Working memory capacity is one of the most frequently measured individual difference constructs in cognitive psychology and related fields. However, implementation of complex span and other working memory measures is generally time-consuming for administrators and examinees alike. Because researchers often must manage the tension between limited te...
Article
The use of laptops and cell phones in the classroom is increasing but there is little research assessing whether these devices create distraction that diminishes learning. Moreover, the contribution of intellectual ability to the relationship between learning and portable device use has not been thoroughly investigated. To bridge this gap, students...
Article
Full-text available
More than 20 years ago, researchers proposed that individual differences in performance in such domains as music, sports, and games largely reflect individual differences in amount of deliberate practice, which was defined as engagement in structured activities created specifically to improve performance in a domain. This view is a frequent topic o...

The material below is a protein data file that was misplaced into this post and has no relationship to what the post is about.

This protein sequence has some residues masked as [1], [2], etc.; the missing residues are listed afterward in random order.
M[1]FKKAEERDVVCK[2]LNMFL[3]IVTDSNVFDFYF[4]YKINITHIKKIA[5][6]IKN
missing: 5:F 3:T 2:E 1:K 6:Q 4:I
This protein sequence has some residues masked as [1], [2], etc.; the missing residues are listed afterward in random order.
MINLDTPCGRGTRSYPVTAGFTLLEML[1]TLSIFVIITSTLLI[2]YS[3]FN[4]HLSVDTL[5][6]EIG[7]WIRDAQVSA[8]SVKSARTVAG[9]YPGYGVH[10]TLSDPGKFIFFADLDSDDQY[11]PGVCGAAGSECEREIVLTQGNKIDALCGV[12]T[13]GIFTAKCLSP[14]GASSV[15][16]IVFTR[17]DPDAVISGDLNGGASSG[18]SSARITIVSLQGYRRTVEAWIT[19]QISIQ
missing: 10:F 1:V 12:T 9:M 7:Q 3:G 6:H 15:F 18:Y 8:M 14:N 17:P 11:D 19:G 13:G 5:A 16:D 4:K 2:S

Article
Full-text available
Working memory is a critical element of complex cognition, particularly under conditions of distraction and interference. Measures of working memory capacity correlate positively with many measures of real-world cognition, including fluid intelligence. There have been numerous attempts to use training procedures to increase working memory capacity...
Article
Full-text available
Memory for everyday events plays a central role in tasks of daily living, autobiographical memory, and planning. Event memory depends in part on segmenting ongoing activity into meaningful units. This study examined the relationship between event segmentation and memory in a lifespan sample to answer the following question: Is the ability to segmen...
Conference Paper
Full-text available